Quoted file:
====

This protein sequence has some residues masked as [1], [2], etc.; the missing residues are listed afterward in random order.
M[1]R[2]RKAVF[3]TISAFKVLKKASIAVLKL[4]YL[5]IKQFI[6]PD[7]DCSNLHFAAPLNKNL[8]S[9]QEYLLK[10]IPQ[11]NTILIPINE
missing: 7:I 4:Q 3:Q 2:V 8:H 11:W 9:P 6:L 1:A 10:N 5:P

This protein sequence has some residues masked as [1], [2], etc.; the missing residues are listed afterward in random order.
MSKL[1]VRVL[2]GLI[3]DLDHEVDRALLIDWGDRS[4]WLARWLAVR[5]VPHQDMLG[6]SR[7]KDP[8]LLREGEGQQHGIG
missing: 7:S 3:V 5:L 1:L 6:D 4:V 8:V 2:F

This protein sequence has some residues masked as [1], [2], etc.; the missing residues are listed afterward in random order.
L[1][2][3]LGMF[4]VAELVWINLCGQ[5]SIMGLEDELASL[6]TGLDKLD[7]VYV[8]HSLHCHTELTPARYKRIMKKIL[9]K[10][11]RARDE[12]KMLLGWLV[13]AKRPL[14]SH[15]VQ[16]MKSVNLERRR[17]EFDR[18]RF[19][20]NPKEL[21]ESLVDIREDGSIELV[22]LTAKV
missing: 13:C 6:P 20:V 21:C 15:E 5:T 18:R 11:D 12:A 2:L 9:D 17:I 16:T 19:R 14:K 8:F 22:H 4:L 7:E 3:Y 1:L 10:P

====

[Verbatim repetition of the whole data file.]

This protein sequence has some residues masked as [1], [2], etc.; the missing residues are listed afterward in random order.
M[1]R[2]RKAVF[3]TISAFKVLKKASIAVLKL[4]YL[5]IKQFI[6]PD[7]DCSNLHFAAPLNKNL[8]S[9]QEYLLK[10]IPQ[11]NTILIPINE
missing: 7:I 4:Q 3:Q 2:V 8:H 11:W 9:P 6:L 1:A 10:N 5:P

This protein sequence has some residues masked as [1], [2], etc.; the missing residues are listed afterward in random order.
MSKL[1]VRVL[2]GLI[3]DLDHEVDRALLIDWGDRS[4]WLARWLAVR[5]VPHQDMLG[6]SR[7]KDP[8]LLREGEGQQHGIG
missing: 7:S 3:V 5:L 1:L 6:D 4:V 8:V 2:F

This protein sequence has some residues masked as [1], [2], etc.; the missing residues are listed afterward in random order.
L[1][2][3]LGMF[4]VAELVWINLCGQ[5]SIMGLEDELASL[6]TGLDKLD[7]VYV[8]HSLHCHTELTPARYKRIMKKIL[9]K[10][11]RARDE[12]KMLLGWLV[13]AKRPL[14]SH[15]VQ[16]MKSVNLERRR[17]EFDR[18]RF[19][20]NPKEL[21]ESLVDIREDGSIELV[22]LTAKV
missing: 13:C 6:P 20:V 21:C 15:E 5:T 18:R 11:D 12:A 2:L 9:D 17:I 16:T 19:R 14:K 8:F 22:H 4:L 7:E 3:Y 1:L 10:P